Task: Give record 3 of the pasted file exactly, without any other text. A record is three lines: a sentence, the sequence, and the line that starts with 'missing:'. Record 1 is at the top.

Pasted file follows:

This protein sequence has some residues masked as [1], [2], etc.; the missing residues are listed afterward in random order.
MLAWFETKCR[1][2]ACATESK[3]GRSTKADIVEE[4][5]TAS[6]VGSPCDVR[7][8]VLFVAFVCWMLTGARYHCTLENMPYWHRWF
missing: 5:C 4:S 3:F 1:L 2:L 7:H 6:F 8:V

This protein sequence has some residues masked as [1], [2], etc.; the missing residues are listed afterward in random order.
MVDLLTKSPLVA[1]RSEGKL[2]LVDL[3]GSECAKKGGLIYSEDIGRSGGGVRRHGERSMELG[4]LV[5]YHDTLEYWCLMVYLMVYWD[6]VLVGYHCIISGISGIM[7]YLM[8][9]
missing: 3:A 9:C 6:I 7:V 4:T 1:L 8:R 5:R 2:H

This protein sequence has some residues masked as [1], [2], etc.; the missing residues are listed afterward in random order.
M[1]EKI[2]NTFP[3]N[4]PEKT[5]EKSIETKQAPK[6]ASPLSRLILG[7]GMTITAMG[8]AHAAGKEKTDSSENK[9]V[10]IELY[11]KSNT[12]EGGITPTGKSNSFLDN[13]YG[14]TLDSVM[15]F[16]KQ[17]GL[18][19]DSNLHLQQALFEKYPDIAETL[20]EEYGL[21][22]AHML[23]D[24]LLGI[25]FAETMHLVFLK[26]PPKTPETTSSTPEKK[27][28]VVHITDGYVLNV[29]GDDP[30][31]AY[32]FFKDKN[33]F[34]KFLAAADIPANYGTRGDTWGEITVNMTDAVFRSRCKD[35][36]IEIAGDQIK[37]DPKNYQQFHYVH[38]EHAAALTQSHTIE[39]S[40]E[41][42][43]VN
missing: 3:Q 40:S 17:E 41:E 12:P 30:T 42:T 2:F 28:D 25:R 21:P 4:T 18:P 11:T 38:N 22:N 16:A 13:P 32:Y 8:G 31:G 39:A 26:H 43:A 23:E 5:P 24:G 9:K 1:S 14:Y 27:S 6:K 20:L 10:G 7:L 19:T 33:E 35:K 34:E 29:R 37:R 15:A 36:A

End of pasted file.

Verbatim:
This protein sequence has some residues masked as [1], [2], etc.; the missing residues are listed afterward in random order.
M[1]EKI[2]NTFP[3]N[4]PEKT[5]EKSIETKQAPK[6]ASPLSRLILG[7]GMTITAMG[8]AHAAGKEKTDSSENK[9]V[10]IELY[11]KSNT[12]EGGITPTGKSNSFLDN[13]YG[14]TLDSVM[15]F[16]KQ[17]GL[18][19]DSNLHLQQALFEKYPDIAETL[20]EEYGL[21][22]AHML[23]D[24]LLGI[25]FAETMHLVFLK[26]PPKTPETTSSTPEKK[27][28]VVHITDGYVLNV[29]GDDP[30][31]AY[32]FFKDKN[33]F[34]KFLAAADIPANYGTRGDTWGEITVNMTDAVFRSRCKD[35][36]IEIAGDQIK[37]DPKNYQQFHYVH[38]EHAAALTQSHTIE[39]S[40]E[41][42][43]VN
missing: 3:Q 40:S 17:E 41:E 12:P 30:T 42:T 2:F 28:D 25:R 21:P 4:T 18:P 11:T 38:N 22:N 16:A 13:P 32:Y 8:G 31:G 39:A 26:H 43:A 23:E 5:P 24:G 9:K 1:S 14:Y 27:S 6:K 20:L 10:G 7:L 19:T 33:E 35:K 34:E 29:R 37:R 15:A 36:A